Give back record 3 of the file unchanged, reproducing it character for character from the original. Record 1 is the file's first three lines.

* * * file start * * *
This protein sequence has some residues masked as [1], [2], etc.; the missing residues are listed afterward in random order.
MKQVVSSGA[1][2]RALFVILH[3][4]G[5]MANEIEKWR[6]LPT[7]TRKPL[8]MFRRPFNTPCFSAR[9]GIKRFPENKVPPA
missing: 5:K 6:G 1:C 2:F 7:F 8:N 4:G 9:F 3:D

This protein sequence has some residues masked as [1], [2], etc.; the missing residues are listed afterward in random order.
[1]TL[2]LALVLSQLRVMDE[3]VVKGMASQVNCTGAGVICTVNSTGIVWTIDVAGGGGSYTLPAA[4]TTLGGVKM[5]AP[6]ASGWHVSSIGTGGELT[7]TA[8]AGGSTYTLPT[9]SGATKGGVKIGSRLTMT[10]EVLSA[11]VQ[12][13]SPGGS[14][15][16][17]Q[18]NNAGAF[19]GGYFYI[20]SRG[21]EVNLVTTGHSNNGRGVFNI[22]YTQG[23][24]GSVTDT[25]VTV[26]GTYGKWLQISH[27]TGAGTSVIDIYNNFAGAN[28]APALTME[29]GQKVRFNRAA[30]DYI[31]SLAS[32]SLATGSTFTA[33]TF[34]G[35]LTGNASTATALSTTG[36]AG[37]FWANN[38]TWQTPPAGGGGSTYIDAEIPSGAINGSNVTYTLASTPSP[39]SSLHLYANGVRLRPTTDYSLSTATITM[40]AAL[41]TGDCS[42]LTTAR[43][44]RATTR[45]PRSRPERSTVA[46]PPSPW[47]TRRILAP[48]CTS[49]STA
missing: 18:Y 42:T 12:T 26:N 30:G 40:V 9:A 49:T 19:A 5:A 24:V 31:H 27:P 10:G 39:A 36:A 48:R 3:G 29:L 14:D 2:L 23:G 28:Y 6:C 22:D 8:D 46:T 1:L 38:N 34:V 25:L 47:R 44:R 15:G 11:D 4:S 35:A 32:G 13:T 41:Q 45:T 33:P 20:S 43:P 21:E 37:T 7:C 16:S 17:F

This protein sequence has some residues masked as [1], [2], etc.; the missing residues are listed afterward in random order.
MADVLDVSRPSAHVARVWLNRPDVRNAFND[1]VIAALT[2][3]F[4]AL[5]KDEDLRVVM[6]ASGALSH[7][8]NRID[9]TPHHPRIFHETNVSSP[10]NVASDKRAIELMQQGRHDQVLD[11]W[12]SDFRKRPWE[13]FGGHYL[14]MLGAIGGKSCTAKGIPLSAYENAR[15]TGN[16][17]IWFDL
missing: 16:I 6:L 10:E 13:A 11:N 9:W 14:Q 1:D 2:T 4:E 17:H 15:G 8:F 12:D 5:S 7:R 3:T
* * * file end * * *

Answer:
This protein sequence has some residues masked as [1], [2], etc.; the missing residues are listed afterward in random order.
MADVLDVSRPSAHVARVWLNRPDVRNAFND[1]VIAALT[2][3]F[4]AL[5]KDEDLRVVM[6]ASGALSH[7][8]NRID[9]TPHHPRIFHETNVSSP[10]NVASDKRAIELMQQGRHDQVLD[11]W[12]SDFRKRPWE[13]FGGHYL[14]MLGAIGGKSCTAKGIPLSAYENAR[15]TGN[16][17]IWFDL
missing: 16:I 6:L 10:E 13:A 11:N 9:W 14:Q 1:D 2:T 4:E 17:H 15:G 8:F 12:D 5:S 7:R 3:T